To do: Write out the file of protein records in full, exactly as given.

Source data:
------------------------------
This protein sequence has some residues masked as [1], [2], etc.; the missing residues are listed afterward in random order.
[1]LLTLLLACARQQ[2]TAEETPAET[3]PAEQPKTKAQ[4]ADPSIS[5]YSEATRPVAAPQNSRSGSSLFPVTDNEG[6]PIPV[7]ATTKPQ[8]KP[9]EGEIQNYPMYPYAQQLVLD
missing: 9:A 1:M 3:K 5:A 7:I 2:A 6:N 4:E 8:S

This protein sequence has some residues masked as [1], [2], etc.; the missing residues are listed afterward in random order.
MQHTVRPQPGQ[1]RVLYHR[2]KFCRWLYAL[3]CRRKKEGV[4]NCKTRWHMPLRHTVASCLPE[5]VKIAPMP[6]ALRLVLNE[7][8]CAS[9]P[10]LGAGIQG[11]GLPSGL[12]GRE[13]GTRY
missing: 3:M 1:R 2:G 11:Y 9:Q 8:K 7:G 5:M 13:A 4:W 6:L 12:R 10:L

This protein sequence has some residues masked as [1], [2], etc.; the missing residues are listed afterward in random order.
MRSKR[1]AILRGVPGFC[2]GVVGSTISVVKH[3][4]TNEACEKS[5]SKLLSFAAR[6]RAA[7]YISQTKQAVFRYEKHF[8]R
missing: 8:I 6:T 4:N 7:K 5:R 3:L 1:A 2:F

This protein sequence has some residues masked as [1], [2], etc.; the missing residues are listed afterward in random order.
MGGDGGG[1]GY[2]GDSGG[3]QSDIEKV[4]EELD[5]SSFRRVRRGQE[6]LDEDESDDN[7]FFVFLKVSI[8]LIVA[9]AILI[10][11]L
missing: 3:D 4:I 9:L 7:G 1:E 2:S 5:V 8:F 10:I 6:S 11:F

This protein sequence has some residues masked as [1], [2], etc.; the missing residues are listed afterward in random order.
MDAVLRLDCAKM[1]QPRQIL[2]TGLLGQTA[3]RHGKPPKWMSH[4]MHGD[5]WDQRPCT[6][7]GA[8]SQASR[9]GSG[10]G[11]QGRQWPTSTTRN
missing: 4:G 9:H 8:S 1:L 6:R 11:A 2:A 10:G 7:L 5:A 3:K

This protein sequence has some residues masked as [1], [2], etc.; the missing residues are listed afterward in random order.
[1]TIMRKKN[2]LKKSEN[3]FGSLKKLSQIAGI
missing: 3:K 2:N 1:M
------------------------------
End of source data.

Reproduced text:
This protein sequence has some residues masked as [1], [2], etc.; the missing residues are listed afterward in random order.
[1]LLTLLLACARQQ[2]TAEETPAET[3]PAEQPKTKAQ[4]ADPSIS[5]YSEATRPVAAPQNSRSGSSLFPVTDNEG[6]PIPV[7]ATTKPQ[8]KP[9]EGEIQNYPMYPYAQQLVLD
missing: 9:A 1:M 3:K 5:A 7:I 2:A 6:N 4:E 8:S

This protein sequence has some residues masked as [1], [2], etc.; the missing residues are listed afterward in random order.
MQHTVRPQPGQ[1]RVLYHR[2]KFCRWLYAL[3]CRRKKEGV[4]NCKTRWHMPLRHTVASCLPE[5]VKIAPMP[6]ALRLVLNE[7][8]CAS[9]P[10]LGAGIQG[11]GLPSGL[12]GRE[13]GTRY
missing: 3:M 1:R 2:G 11:Y 9:Q 8:K 7:G 5:M 13:A 4:W 6:L 12:R 10:L

This protein sequence has some residues masked as [1], [2], etc.; the missing residues are listed afterward in random order.
MRSKR[1]AILRGVPGFC[2]GVVGSTISVVKH[3][4]TNEACEKS[5]SKLLSFAAR[6]RAA[7]YISQTKQAVFRYEKHF[8]R
missing: 8:I 6:T 4:N 7:K 5:R 3:L 1:A 2:F

This protein sequence has some residues masked as [1], [2], etc.; the missing residues are listed afterward in random order.
MGGDGGG[1]GY[2]GDSGG[3]QSDIEKV[4]EELD[5]SSFRRVRRGQE[6]LDEDESDDN[7]FFVFLKVSI[8]LIVA[9]AILI[10][11]L
missing: 3:D 4:I 9:L 7:G 1:E 2:S 5:V 8:F 10:I 6:S 11:F

This protein sequence has some residues masked as [1], [2], etc.; the missing residues are listed afterward in random order.
MDAVLRLDCAKM[1]QPRQIL[2]TGLLGQTA[3]RHGKPPKWMSH[4]MHGD[5]WDQRPCT[6][7]GA[8]SQASR[9]GSG[10]G[11]QGRQWPTSTTRN
missing: 4:G 9:H 8:S 1:L 6:R 11:A 2:A 10:G 7:L 5:A 3:K

This protein sequence has some residues masked as [1], [2], etc.; the missing residues are listed afterward in random order.
[1]TIMRKKN[2]LKKSEN[3]FGSLKKLSQIAGI
missing: 3:K 2:N 1:M